As one of the key figures behind the resolution of the situation in Northern Ireland, John Hume was awarded the Nobel Peace Prize in 1998 alongside Unionist leader David Trimble. He also received the Gandhi Peace Prize and the Martin Luther King Award, which makes him the only recipient of the three major peace prizes. He has also received numerous honorary doctorates, mostly from universities based in the United States. In 2012, Pope Benedict XVI gave Hume the title of Knight Commander of the Papal Order of St. Gregory the Great.

Hume is considered to be the driving force behind many of the political events in Northern Ireland. Because of his peaceful ideals and the great results he has achieved he is widely admired and respected by the people. In 2010, he was pronounced the Greatest Person in Ireland; a title won by a nationwide television poll. Upon his retirement, even his political opponents decided to pay their utmost respect to him.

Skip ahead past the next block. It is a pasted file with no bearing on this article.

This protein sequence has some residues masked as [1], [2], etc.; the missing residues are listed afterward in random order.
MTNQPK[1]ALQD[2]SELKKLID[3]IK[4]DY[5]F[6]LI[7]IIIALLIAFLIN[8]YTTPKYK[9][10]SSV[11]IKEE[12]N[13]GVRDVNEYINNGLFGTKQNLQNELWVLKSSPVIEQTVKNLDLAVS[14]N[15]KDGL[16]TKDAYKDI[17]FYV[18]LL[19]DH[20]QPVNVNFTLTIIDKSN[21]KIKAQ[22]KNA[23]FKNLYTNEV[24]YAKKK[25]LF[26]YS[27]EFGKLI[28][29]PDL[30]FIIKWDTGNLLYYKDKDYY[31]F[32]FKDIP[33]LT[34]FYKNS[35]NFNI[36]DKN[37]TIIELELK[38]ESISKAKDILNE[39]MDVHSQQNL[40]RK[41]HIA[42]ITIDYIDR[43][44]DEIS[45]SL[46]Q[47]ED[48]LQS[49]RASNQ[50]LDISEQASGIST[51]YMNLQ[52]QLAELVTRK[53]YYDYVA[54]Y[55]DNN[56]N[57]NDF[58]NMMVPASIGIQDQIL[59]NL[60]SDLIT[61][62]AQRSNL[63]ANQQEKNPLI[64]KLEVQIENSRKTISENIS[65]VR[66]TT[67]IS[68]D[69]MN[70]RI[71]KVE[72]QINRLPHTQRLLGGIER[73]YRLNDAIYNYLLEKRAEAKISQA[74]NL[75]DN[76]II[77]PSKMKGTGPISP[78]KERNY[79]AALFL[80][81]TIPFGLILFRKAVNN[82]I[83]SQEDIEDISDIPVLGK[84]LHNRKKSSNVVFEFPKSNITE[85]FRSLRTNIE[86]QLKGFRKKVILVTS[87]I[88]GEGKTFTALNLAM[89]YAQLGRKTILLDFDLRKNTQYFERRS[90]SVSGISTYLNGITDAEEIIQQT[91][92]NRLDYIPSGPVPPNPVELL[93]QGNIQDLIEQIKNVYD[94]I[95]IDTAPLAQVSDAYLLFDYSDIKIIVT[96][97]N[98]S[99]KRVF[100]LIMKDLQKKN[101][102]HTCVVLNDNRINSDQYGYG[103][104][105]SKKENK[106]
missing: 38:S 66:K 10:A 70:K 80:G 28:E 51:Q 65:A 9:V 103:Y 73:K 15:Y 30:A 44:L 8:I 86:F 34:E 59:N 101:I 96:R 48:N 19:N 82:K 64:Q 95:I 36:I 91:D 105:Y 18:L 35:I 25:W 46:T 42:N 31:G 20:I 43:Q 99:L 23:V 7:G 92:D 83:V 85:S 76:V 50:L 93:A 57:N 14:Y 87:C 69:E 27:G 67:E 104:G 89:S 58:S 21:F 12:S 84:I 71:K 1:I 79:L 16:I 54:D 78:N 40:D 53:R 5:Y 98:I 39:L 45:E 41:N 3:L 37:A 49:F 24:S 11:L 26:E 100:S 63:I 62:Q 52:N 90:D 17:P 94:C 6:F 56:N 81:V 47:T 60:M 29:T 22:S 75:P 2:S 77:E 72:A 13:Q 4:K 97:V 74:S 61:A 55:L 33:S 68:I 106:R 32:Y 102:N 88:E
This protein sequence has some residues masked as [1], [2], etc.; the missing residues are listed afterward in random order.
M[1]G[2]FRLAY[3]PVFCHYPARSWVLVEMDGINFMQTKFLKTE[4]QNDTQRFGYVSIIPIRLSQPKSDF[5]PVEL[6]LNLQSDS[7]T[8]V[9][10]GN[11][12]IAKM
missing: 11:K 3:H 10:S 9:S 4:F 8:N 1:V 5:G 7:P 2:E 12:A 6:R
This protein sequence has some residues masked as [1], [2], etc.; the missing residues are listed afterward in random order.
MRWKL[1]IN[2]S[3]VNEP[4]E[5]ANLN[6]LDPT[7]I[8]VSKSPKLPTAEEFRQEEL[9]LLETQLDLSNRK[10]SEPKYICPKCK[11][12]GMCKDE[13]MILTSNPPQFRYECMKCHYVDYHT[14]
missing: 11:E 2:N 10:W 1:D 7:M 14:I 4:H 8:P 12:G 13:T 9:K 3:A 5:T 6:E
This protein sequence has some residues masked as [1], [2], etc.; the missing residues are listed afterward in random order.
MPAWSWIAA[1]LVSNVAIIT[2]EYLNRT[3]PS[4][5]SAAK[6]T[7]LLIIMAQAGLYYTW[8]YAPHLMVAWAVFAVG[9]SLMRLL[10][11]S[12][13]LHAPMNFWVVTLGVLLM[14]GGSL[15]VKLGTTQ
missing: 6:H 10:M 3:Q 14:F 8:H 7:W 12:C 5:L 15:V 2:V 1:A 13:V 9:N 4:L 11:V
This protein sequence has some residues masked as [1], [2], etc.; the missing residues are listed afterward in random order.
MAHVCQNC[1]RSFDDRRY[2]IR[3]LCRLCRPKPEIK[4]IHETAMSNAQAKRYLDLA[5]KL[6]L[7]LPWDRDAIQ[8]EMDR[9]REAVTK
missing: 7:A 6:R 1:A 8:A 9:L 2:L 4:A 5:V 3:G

Later life

Despite his official retirement from politics in 2004, John Hume remained consistent with his social activism. He continued to promote issues such as European integration, and he was involved in charitable campaigns which try to combat poverty. He has had a few public speeches, including visits to different universities. He also served as the president of the Derry Football Club, which he has supported his entire life. He stayed involved in the International Credit Union, an area he has been invested in since the early beginnings of his activism.

Unfortunately, due to an illness he had in the 1990s, he suffered brain damage, and he now has a form of dementia and memory loss. He lives with his wife Patricia, with whom he has three daughters and two sons.